AAP, CPS Oppose Boxing for Children and Adolescents

Doctors should oppose boxing; encourage sports which don't involve blows to the head

TUESDAY, Aug. 230 (HealthDay News) -- The American Academy of Pediatrics (AAP) and the Canadian Paediatric Society (CPS) oppose boxing for children and adolescents, and recommend that physicians encourage participation in alternate sports that do not involve head blows, according to a policy statement by the AAP and the CPS, published online Aug. 28 in Pediatrics.

Claire M. A. LeBlanc, M.D., from the Council on Sports Medicine and Fitness Committee, AAP, and Laura Purcell, M.D., from the Healthy Active Living and Sports Medicine Committee, CPS, and colleagues discussed boxing-related injuries in children and adolescents, and return-to-play (RTP) guidelines after sports-related concussions.

The authors reported that the AAP and the CPS oppose boxing as a sport for children and adolescents because of its risk of head, neck, and facial injuries. Among combat sports, boxing has the highest prevalence of hospital admissions, which occur more commonly during competitions than during training. Boxing-related concussions are of concern in children and adolescents, who are likely to take longer to recover than adults. AAP and CPS-endorsed guidelines for RTP for children and adolescents following sports-related concussions, include physical and cognitive rest until complete resolution of symptoms. Concussion management and RTP decisions should be individualized based on symptom resolution. It is recommended that pediatricians should vigorously oppose boxing for any child or adolescent; educate those involved in boxing about the medical risks; encourage young athletes to participate in alternative sports that do not involve intentional blows to the head; and advocate proper medical care by boxing organizations to children and adolescents participating in the sport.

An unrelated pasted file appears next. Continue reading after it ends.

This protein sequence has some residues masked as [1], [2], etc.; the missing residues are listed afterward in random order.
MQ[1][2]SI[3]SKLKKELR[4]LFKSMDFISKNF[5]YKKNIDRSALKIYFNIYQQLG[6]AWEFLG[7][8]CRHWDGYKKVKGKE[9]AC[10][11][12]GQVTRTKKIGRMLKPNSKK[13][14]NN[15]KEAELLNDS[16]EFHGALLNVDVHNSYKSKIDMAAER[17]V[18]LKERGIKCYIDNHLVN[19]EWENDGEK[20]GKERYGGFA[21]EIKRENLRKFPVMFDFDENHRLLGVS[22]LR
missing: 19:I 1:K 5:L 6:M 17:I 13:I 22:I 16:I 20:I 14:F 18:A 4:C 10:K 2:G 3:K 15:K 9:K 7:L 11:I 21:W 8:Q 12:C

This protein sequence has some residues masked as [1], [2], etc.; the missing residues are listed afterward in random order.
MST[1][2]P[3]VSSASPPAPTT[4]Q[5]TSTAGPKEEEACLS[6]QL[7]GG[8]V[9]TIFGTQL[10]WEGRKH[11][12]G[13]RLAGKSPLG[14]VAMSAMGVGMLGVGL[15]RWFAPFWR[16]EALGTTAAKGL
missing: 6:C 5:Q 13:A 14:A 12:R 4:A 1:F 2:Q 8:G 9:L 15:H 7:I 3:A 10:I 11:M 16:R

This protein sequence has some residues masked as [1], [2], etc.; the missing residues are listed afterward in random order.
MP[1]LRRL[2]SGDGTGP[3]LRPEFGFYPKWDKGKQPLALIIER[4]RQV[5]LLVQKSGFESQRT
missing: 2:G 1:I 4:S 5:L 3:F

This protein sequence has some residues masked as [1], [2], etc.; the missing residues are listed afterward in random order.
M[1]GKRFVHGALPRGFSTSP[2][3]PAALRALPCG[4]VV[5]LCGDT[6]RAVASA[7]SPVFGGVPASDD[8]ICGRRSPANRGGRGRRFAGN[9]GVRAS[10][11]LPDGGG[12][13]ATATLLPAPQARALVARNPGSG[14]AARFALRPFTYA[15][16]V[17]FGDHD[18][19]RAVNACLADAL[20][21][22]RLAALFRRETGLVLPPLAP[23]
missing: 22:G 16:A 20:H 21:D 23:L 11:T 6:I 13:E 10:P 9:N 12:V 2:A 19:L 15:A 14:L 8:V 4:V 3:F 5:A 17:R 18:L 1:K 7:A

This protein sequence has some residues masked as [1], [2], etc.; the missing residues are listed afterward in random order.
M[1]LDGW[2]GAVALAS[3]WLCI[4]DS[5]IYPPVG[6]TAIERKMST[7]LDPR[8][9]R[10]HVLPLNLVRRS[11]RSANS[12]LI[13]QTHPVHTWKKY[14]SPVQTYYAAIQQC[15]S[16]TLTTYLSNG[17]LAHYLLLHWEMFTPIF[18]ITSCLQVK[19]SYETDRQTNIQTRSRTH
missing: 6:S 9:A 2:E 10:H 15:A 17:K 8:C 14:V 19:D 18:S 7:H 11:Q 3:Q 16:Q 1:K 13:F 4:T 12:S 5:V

"Because of the risk of head and facial injuries, the AAP and the CPS oppose boxing as a sport for children and adolescents," the authors write.


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